So here’s just what you can count on for the night:

  • The majority of babies are ready for sleep by 6-10 p.m.
  • The majority of babies take under 30 minutes to fall asleep.
  • A great number of babies do wake up overnight and might actually need a grown-up to bring them to sleep again. Approximately 1 in 10 babies will do this 3-4 times per night.
  • More than 1/3 of all parents report experiencing difficulty getting their baby to sleep during this age range.
sleeping-baby

How many hours does a baby sleep?

  • 1-3 years of age: 12 – 14 hours per day.

Once your child is beyond his or her first year and 18-21 months of age, he or she will probably stop getting his or her morning and evening naps and will only nap one time a day. In fact, whereas toddlers may need about 14 hours of sleep a day, they normally receive only around 10.

Most kids between approximately 21 and 36 months of age continue to get one nap a day, lasting one to three-and-a-half hours. And they typically will go to sleep from 7 to 9 p.m. and will wake up around 6 to 8 a.m.

  • 3-6 years of age: 10 – 12 hours per day.

Kids of this age generally are going to sleep from 7 p.m. to 9 p.m. and starting to be awake from 6 a.m. to 8 a.m., exactly the way they did when they were little. At age 3, the majority of children are taking naps, whereas, at age 5, they no longer do. The naps also begin to get shorter. After the age of 3, normally no new sleeping issues appear.

Two other factors that can affect the number of sleep infants and babies receive are:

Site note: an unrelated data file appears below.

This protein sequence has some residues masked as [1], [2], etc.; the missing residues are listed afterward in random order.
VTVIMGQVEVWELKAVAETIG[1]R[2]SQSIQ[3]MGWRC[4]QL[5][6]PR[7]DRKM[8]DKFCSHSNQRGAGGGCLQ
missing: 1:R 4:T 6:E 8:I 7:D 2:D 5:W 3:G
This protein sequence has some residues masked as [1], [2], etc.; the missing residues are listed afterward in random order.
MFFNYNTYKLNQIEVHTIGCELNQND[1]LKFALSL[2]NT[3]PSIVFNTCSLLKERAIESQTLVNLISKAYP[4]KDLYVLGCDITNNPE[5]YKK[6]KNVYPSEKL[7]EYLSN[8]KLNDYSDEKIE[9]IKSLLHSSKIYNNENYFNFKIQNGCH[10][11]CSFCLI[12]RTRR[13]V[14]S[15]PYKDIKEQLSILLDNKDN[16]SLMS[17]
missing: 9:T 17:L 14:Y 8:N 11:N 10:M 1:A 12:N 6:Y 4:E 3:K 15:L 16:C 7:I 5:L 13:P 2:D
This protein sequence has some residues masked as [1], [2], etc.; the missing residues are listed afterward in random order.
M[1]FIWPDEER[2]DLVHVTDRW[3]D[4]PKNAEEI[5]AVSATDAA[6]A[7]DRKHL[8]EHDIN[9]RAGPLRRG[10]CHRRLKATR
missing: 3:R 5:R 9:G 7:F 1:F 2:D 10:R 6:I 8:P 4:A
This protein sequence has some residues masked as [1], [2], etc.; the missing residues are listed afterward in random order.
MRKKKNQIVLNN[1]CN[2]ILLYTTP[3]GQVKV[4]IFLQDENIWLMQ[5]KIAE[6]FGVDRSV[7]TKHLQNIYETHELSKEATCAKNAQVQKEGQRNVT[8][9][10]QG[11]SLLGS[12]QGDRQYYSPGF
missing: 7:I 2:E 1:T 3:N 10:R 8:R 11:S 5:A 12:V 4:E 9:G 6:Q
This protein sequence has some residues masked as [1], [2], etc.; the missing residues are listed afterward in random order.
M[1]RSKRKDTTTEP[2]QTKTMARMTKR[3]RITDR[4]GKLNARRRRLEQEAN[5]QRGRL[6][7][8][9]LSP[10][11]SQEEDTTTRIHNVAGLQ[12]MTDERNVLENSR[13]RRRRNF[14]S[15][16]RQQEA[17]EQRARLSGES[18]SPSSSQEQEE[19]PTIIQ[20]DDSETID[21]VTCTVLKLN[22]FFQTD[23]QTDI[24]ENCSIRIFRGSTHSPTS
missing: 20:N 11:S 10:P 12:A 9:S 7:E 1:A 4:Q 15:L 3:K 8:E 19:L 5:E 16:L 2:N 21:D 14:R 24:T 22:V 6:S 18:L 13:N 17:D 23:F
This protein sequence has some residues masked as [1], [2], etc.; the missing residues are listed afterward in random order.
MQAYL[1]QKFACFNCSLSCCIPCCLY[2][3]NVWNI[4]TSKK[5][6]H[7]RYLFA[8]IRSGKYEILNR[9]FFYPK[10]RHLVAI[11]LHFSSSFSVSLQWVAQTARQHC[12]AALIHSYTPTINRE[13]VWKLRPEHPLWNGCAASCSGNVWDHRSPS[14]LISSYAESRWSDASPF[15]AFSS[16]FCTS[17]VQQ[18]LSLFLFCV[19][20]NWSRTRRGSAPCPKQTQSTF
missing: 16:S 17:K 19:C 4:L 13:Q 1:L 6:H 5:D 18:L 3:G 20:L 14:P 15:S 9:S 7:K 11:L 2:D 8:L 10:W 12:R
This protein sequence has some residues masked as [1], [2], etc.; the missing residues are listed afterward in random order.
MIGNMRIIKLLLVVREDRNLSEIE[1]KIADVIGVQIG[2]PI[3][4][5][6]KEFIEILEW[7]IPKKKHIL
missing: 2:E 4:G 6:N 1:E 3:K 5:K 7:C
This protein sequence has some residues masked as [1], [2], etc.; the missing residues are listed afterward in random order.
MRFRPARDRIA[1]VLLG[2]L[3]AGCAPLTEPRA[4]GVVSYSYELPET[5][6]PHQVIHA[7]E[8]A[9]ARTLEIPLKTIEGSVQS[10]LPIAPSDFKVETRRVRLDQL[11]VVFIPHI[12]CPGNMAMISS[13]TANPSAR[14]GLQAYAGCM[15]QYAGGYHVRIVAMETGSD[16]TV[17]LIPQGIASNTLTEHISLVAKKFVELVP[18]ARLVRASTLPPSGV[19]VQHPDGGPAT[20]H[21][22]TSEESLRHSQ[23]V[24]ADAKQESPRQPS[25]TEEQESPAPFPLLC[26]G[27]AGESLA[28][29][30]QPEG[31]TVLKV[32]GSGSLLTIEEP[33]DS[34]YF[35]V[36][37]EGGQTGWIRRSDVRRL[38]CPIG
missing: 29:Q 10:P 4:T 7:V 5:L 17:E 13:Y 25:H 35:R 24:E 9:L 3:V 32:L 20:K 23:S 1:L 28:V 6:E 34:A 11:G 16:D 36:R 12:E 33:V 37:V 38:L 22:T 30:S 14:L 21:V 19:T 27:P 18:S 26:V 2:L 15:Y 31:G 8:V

• Preterm birth. When your baby is born preterm, his or her sleep time is different compared to that of a full-term baby. Early-born babies may sleep up to 22 hours a day, based on their prematurity, as well as more frequent awakenings to feed. However, in terms of stringing together extended segments of sleep (six hours or more), a preterm baby won’t do so as fast. In fact, it could be as late as 10 or 12 months of age before they achieve this trick.
  • Feeding method. Formula-fed infants wake more rarely at night and sleep for longer than their breastfed counterparts because digestion of the formula consumes a longer time. However, even formula feeding isn’t a miracle sleep cure-all, since both feeding approaches lead to the same overall sleeping duration. And once your baby is 9 months of age, there is usually no noticeable distinction between the two approaches.

The first three months aren’t the time to start a bedtime routine for your baby. As your baby must be breastfed or bottle-fed once every few hours throughout the newborn period, implementing a consistent predictable routine should wait until your baby is around 3 to 6 months of age.